Chevron Invests In Natron Energy

Chevron Technology Ventures has invested in Natron Energy, a California-based company that is developing new battery products using Prussian blue electrode chemistry. A battery pack is shown.

Natron Energy, a developer of new battery products using Prussian blue electrode chemistry, has closed a strategic investment by Chevron Technology Ventures (CTV) to support the development of stationary energy storage systems for demand charge management at electric vehicle (EV) charging stations. Natron Energy will adapt its battery technology, originally developed for data center and utility-scale applications, to meet the power requirements of the emerging EV fast charging market.

Prussian blue dye, commonly used in blueprints, stores and releases energy in the form of sodium ions. Natron Energy said that, unlike the electrode materials found in most lithium ion batteries, Prussian blue benefits from widespread availability and low cost that make the batteries an economically attractive, environmentally friendly technology.

“Vehicle electrification will be one of the defining economic trends of the next decade. Widespread EV adoption depends in part on technologies that enable ubiquitous fast charging and that mitigate drivers’ range anxiety. As a global leader in transportation energy services, Chevron has recognized this,” said Colin Wessells, CEO at Natron Energy, Santa Clara, Calif. “We are thrilled that CTV has chosen to support Natron. This investment provides a terrific boost to us as we develop and demonstrate energy storage products that will make fast charging stations a reality.”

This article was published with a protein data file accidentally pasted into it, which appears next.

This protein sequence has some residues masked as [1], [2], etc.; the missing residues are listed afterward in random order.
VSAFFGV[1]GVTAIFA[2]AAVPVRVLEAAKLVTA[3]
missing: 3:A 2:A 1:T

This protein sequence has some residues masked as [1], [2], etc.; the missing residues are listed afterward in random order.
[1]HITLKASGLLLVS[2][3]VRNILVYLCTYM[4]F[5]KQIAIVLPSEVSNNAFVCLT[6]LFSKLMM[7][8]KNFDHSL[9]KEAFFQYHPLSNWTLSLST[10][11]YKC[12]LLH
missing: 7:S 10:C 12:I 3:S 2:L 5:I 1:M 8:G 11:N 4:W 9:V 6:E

Natron’s patented technology uses Prussian blue pigments in the positive and negative electrode of the battery. Prussian blue has a unique structure and composition that allow it to store energy much more rapidly and reversibly than other types of battery electrodes, said Natron Energy. Batteries based on Prussian blue can be fully charged and discharged tens of thousands of times at very high power. Natron builds its batteries using commodity materials on existing cell manufacturing lines.

The technology has allowed Natron to reportedly build the first battery in which chemistry does not limit the lifetime of the system, opening new opportunities for energy storage to support EV charging, renewables and industrial applications. In addition, Natron’s batteries are nonflammable during overcharge, hard short circuit, nail penetration and under external heating to over 200° C.

“Chevron Technology Ventures is excited about the opportunity to support Natron Energy’s development of high-performance energy storage systems,” said Jesse Teichman, who led the investment by CTV. “The high-power density and fast charging time of Natron’s unique battery technology make it an attractive storage solution for the EV station of the future.”

Natron was founded as Alveo Energy in 2012 as a spin-out from research originally performed at Stanford University.